A Bit About Networks
Malicious actors who operate online exploit vulnerabilities within software, hardware, and in the internet’s architecture. Computers and other pieces of hardware are often connected on “networks” to help speed up processes and increase efficiency. Internet Service Providers (ISPs) provide access to the internet through a vast network of copper or fibre optic cables that link up to routers in households, or businesses. These routers provide Local Area Networks (LAN) to the individuals who are either wired up to, or wirelessly connected to the router. The diagram below shows how this set up works:
A computer network with ISP, router, and networked hardware.
So How Could Cyberterrorists Attack?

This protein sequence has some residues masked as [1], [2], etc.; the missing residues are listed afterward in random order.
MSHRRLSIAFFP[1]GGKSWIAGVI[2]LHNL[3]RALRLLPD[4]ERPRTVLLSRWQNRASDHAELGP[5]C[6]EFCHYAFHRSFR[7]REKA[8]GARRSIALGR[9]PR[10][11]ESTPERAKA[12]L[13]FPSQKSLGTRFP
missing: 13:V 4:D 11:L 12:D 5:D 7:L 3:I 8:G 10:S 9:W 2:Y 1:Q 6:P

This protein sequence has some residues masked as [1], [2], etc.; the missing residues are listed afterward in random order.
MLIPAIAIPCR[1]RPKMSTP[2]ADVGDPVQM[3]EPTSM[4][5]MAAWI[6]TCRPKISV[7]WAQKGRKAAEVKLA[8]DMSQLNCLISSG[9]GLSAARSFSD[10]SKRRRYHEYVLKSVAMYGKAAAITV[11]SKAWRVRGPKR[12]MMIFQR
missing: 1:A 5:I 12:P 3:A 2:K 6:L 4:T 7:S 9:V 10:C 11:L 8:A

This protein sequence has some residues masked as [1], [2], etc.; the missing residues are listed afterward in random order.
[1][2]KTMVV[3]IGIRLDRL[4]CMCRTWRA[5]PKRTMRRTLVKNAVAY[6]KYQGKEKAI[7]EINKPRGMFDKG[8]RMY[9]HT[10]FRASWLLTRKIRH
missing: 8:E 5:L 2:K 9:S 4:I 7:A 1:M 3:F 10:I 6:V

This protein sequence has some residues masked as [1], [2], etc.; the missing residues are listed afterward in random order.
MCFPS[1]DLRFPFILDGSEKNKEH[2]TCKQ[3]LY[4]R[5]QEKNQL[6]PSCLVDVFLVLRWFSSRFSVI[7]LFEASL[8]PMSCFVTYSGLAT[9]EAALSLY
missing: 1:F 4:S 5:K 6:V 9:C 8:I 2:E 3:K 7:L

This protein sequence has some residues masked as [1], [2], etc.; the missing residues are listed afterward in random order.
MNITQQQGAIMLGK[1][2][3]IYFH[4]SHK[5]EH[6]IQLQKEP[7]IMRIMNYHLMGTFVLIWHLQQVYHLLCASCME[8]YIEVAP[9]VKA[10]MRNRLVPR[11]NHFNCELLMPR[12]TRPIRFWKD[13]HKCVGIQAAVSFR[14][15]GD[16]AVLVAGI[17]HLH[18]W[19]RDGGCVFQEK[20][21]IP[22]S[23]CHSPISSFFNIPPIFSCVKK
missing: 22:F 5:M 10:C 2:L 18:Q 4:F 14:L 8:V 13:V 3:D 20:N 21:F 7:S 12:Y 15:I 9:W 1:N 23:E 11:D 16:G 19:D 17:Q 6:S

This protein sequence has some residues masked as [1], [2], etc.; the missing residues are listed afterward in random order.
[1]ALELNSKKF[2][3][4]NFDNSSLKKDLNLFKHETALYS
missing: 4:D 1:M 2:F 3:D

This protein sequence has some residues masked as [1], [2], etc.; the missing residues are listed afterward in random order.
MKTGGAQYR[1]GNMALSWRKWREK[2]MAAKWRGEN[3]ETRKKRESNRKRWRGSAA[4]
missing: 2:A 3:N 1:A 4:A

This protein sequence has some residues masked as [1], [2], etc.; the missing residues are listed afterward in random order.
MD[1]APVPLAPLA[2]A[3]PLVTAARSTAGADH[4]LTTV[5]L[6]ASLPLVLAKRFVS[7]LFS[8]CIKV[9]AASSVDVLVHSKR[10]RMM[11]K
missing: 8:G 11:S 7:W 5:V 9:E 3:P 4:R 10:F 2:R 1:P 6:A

Malicious actors who operate online work by exploiting vulnerabilities in software, hardware, and the internet’s architecture. Depending on their goals a cyberterrorist may go about an attack in a variety of different ways using various different methods. If it is destruction or disruption they are after they may begin by finding a vulnerability in a particular piece of software, for example, an operating system like Windows or Linux, before begin surveying their target for weak security and a possible point of access to that network. From here they could inject malicious code to exploit the vulnerability and disrupt the operations of that network.
Of course the aim may not be so large-scale. It could be the case that a malicious actor wishes to intercept sensitive communications or gain access to security information that would allow them to commit identity or financial fraud.
Whether or not these latter examples would constitute “cyberterrorism” is something considered in the “What is Cyberterrorism?” section.